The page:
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Sunday, October 6, 2013

Euclid's Axioms and Postulates

Euclid or Euclid of Alexandria was a great Greek Mathematician back in 300 BC. He is known as the Father of Geometry. He's axioms and postulates are often necessary for proving mathematical problems. THE BASIC DIFFERENCE BETWEEN AN AXIOM AND A POSTULATE IS THAT AN AXIOM IS "AN ACCEPTED TRUTH" AND CANNOT BE PROVED WHEREAS A POSTULATE CAN BE BASED ON EXISTING AXIOMS. Here are his axioms -
  • Things that are equal to the same thing are equal to one another.
  • If equals are added to equals, the wholes are equal.
  • If equals are subtracted from equals, the remainders are equal.
  • Things that are coincident to each other are equal to one another.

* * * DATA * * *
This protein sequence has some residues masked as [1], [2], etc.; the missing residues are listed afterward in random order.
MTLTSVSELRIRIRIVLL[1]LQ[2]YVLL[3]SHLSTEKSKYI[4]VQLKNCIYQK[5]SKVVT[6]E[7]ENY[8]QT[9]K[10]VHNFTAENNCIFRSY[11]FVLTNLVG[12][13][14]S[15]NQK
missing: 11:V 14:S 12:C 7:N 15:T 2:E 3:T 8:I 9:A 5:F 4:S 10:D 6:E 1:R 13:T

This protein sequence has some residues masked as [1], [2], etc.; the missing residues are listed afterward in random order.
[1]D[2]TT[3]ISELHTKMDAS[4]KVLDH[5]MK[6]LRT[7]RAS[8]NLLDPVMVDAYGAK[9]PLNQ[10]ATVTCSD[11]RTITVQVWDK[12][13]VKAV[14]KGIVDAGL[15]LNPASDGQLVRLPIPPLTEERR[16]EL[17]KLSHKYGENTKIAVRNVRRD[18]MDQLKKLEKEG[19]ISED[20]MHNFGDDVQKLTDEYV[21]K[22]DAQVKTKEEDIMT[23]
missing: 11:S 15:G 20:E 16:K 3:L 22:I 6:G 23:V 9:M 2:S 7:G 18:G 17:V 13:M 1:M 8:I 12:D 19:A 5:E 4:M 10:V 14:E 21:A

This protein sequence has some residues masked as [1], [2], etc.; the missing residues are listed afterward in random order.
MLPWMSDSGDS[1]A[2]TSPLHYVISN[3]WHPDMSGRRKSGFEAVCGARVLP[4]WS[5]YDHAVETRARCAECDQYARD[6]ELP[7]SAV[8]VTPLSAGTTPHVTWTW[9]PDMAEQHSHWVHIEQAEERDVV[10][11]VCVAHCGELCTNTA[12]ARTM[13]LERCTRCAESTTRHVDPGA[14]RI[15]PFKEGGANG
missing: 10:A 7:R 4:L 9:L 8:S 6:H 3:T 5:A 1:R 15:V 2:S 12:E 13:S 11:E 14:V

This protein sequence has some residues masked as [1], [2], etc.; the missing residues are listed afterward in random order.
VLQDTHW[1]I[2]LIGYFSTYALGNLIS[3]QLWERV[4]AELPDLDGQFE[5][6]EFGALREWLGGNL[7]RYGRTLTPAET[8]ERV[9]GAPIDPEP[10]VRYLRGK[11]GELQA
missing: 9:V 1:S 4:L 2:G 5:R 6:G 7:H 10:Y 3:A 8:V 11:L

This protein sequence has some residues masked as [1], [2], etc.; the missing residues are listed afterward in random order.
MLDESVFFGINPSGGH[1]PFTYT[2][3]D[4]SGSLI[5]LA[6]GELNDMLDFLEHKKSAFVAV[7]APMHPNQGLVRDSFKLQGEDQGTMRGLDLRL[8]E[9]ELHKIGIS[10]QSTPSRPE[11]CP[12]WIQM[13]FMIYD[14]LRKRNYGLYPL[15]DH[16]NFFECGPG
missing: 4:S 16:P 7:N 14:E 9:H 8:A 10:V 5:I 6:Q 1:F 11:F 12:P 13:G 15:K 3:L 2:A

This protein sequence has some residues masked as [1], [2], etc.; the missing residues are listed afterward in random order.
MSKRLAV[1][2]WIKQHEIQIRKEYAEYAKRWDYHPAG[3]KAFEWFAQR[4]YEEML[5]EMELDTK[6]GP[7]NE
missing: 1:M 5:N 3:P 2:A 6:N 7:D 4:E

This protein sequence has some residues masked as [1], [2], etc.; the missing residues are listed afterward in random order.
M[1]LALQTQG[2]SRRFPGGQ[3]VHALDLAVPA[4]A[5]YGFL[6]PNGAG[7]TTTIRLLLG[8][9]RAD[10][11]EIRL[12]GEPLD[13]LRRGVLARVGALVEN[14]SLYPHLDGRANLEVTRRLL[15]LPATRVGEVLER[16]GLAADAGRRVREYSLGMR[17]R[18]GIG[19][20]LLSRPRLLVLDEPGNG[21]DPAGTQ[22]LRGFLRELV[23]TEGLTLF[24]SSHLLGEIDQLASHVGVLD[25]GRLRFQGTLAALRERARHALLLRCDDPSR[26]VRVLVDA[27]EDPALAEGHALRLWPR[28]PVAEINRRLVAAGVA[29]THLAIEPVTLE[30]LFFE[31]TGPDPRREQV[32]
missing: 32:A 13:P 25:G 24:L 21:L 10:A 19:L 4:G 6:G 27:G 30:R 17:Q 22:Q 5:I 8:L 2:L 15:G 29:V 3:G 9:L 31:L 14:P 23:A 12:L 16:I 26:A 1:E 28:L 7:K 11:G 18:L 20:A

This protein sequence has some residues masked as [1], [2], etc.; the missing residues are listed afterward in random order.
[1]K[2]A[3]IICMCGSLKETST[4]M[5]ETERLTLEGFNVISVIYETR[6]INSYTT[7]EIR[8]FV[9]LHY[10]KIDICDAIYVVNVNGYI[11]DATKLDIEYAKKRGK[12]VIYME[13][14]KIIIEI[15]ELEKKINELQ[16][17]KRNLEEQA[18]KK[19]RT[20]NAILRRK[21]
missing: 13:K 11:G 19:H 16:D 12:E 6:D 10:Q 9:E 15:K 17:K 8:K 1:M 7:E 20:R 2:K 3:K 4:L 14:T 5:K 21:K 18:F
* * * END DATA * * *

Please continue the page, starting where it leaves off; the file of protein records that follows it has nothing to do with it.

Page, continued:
• A whole is greater than the part.
  • Things that are doubles of the same thing are equal to one another.
  • Things that are halves of the same thing are equal to one another.
  • A straight line may be drawn from any point to any other point.
  • A terminated line can be produced indefinitely.
  • A circle may be drawn with any centre and any radius.
  • All right angles are equal to each other.
  • If a straight line falling on two other straight lines makes interior angle less than two right angles on one side, then these two straight lines produced indefinitely on the side where the sum of the interior angles is less than two right angles will meet at a point.

Here are his postulates -
The fifth postulate can have alternatives,one such alternative being Playfair's axiom,named after Scottish Mathematician John Playfair in 1729. This is - If there is a line l and a point P not lying on line l, then there is an unique line m passing through p, which is parallel to l.


Hope the post helps. Thank you.
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